In plant anatomy, the Casparian strip is a band of cell wall material deposited in the radial and transverse walls of the endodermis, and is chemically different from the rest of the cell wall - the cell wall being made of lignin and without suberin - whereas the Casparian strip is made of suberin and sometimes lignin. The Casparian strip might be viewed rather like mortar in a wall that blocks the passive flow of materials such as water and solutes. Water and solutes are pumped into the stele through special endodermal cells called passage cells. The Casparian strip prevents those from leaking back out to the cortex. The band was first recognized as a wall structure by Robert Caspary (1818–1887).
The strip forms during the early development of the cell and is a part of the primary wall of the cell of the endodermis. It varies in thickness and is often much thinner than the wall in which it occurs. It is typically located closer to the inner tangential wall than to the outer wall.
The chemistry of the Casparian strip has been described as composed of suberin. According to some studies, the Casparian strip begins as a localized deposition of phenolic and unsaturated fatty substances in the middle lamella between the radial walls, as partly oxidized films. The primary wall becomes encrusted with and later thickened by deposits of similar substances on the inside of that wall. The encrustation of the cell wall by the material constituting the Casparian strip presumably plugs the pores that would have otherwise allowed the movement of water and nutrients via capillary action along that path. The cytoplasm of the endodermal cell is firmly attached to the Casparian strip so that it does not readily separate from the strip when the cells are subjected to contraction of the protoplasts. At the root, the casparian strip is embedded within the cell wall of endodermal cells in the non-growing region of the root behind the root tip. Here, the casparian strip serves as a boundary layer separating the apoplast of cortex from the apoplast of the vascular tissue thereby blocking diffusion of material between the two. This separation forces water and solutes to pass through the plasma membrane via a symplastic route in order to cross the endodermis layer. 
Casparian strips differentiate after an outward growth of the cortex is completed. At this level of the root development, the primary xylem of its vascular cylinder is only partly advanced. In gymnosperms and angiosperms displaying secondary growth, the roots commonly develop only endodermis with Casparian strips. In many of those, the endodermis is later discarded, together with the cortex, when the periderm develops from the pericycle. If the pericycle is superficial and the cortex is retained, either the endodermis is stretched or crushed or it keeps pace with the expansion of the vascular cylinder by radial anticlinal divisions, and the new walls develop Casparian strips in continuity with the old ones.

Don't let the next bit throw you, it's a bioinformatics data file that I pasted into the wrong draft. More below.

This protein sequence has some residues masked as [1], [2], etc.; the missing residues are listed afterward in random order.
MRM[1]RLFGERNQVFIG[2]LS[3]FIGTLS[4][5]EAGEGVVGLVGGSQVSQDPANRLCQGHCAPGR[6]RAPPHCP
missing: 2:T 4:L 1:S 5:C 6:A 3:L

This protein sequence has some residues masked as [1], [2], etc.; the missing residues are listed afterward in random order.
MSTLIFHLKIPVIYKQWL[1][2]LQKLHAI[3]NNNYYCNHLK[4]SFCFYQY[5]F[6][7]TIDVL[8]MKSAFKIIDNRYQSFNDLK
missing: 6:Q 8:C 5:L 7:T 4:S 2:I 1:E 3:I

In the absence of secondary growth (most monocotyledons and a few eudicots), the endodermis commonly undergoes wall modifications. There are two developmental stages beyond the development of the Casparian strip. In the second stage suberin (or endoderm) coats the entire wall on the inside of the cell. As a result, the Casparian strip is separated from the cytoplasm and the connection between the two ceases to be evident. In the third stage, a thick cellulose layer is deposited over the suberin, sometimes mainly on the inner tangential walls. The thickened wall, as well as the original wall in which the Casparian strip is located, may become lignified, creating a secondary cell wall. The Casparian strip may be identifiable after the thickening of the endodermal wall has occurred. The thickened endodermal wall may have pits. The successive development of endodermal walls is clearly expressed in monocotyledons. In dicotyledons, the distinction between the second and third stages of endodermal development may not be sharp (Guttenberg, 1943), and in the seedless vascular plants the differentiation is terminated with the deposition of the suberin. An endodermis with Casparian strips and later wall modifications occurs in aerial roots).
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